How to Drive Better Service Results with Technology

25th June 2016Change Management

The service industry is awash with new technology. From smart sensors to field service automation. From virtual assistants to web portals and mobile apps.

The common denominator?

Making use of real time information to increase service efficiency and improve the customer experience. This drives better results as measured by:

Reduced operational costs

Increased customer loyalty

Higher aftersales revenues

So how are smart businesses using technology?

Predictive maintenance and servitisation

Once the preserve of organisations maintaining high value, critical field assets, the falling costs of smart sensors and web based monitoring, are beginning to make connected machines an economic reality for an increasing range of industrial and consumer machines.

Where a machine fails the technician can not only remotely diagnose the problem. He can also obtain detailed guidance on how to fix it. This in turn increases the likelihood of a first time repair.

In industrial applications, service organisations are using IoT for predictive rather than scheduled maintenance. Through gathering real time data, many organisations are also now better able to calculate the true cost of use of equipment.

As a result, business models are changing from product sale plus ad hoc service to full servitisation through asset leasing.

The latest PWC/Servicemax research reveals that 83% of businesses believe that early adopters of IoT have clear competitive advantages.

So, it is no surprise that over two thirds of service businesses surveyed are committed to develop their expertise in this area.

Process automation and self service

Forward thinking companies have automated their processes from service request right through to the receipt of customer satisfaction feedback.

Online FAQs and solve it yourself videos provide first level soft service. This is taken a step further through the use of artificial intelligence powering chatbots. Whereas web portals allow customers to book, amend and cancel appointments.

Automation at the enquiry/booking stage reduces the burden on call centre agents and help desk staff. It also satisfies the growing customer requirement for 24/7 self-service.

In addition, ERP systems such as SAP CRM, Oracle and specialist field service software automatically assign jobs to field based engineers based on efficiency criteria.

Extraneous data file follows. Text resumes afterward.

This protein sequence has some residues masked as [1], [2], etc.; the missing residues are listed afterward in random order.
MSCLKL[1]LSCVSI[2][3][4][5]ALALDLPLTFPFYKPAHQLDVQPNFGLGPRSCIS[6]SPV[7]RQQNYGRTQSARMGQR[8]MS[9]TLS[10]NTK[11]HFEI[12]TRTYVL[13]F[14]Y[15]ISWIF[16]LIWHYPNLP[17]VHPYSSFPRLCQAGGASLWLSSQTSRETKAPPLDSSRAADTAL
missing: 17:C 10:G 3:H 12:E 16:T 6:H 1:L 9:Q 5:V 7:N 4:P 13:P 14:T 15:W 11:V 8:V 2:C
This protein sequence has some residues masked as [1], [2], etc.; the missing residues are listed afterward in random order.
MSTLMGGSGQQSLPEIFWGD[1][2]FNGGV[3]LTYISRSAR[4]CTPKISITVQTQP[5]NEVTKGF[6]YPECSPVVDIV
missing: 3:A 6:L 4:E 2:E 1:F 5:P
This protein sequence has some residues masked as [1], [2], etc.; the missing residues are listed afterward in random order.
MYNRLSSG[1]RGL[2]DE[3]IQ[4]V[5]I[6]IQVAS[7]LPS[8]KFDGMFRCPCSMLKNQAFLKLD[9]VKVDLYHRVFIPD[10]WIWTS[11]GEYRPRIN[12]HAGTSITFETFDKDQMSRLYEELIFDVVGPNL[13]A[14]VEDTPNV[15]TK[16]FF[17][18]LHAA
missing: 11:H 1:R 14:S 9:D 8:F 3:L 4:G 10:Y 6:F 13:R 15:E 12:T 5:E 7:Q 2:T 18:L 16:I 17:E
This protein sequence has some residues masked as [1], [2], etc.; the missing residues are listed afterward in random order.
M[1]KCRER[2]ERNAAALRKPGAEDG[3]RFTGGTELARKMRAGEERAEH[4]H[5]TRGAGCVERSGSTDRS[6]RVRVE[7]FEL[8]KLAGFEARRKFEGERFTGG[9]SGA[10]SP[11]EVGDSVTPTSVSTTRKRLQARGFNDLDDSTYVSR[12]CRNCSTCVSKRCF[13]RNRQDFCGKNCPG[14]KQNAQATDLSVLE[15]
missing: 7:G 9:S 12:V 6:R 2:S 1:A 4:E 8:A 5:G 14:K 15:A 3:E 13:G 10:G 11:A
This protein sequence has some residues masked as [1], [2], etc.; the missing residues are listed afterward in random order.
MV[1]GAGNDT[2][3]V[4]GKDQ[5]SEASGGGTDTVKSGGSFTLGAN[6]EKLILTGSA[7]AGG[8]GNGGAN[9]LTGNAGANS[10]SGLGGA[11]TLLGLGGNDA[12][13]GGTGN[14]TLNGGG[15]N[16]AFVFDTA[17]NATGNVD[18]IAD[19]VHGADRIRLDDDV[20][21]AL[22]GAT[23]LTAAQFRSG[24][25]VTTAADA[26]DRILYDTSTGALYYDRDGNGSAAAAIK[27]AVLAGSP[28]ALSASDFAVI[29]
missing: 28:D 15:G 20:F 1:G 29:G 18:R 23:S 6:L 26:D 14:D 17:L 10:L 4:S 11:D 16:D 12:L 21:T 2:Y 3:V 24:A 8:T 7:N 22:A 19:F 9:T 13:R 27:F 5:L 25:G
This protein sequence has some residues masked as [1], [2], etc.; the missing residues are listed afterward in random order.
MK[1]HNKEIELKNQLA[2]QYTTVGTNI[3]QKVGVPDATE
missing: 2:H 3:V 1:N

Such systems are also capable of triggering automated customer messaging through SMS or email.

Data updates received from telemetry inputs and engineers’ terminals are also made available to the customer through web portals and mobile apps.

Since status is shown in real time (or just as soon as data transmission is possible), the customer is kept fully informed on the engineer’s estimated time of arrival at site.

This simultaneously increases customer satisfaction whilst reducing the number of service appointments missed by the customer.

As with self-service call booking, engineer tracking also takes the pressure off hard-pressed field service desks.

Today, in some organisations up to 30% of all inbound calls are to check on the status of jobs or to change previously agreed time slots.

Data collection and service revenue generation

Not so long ago, businesses collected just sufficient data from the customer to provide the engineer with the information and parts required to make a repair. The so-called “break-fix” scenario. Reactive service focused on the product and not on the customer.

Today, service is all about supporting the customer over the entire product lifecycle providing integrated ownership solutions for all equipment in the installed base.

At every touch point – whether online, over the telephone or face to face – companies collect data on product use, customer preferences and future needs.

The enabling technologies include cloud computing, CRM systems, mobile apps and automated C-sat surveys.

By building up a complete picture over time, organisations are able to identify additional products and services to offer through targeted up and cross selling.

They can also more effectively manage the pre-end of life stage and smoothly transition to a new product sale.

Technology is changing the way that service is delivered

Technology enables customers to provide more information on their products and the way that they prefer to use them. In return, they expect responsive and personalised service at the lowest cost.

Customer experience with the product in use is more important than any other factor for customer loyalty. A service request is therefore a moment of truth. How well a company responds is increasingly a make or break moment.

In tomorrow’s hyper-connected world, the winners will be those companies who investing in new technology.

Your ability to deploy it seamlessly and flawlessly in all parts of your service organisation is vital to drive the better results that customers are increasingly demanding.

NB: Servitisation refers to an integrated product and service offering that delivers value in use. Examples include airlines paying Rolls-Royce for engines based on hours flown or offices paying photocopier firms based on documents printed. The products are supplied and maintained exclusively by the manufacturer.

This article, originally published in June 2016, has been extensively rewritten in March 2020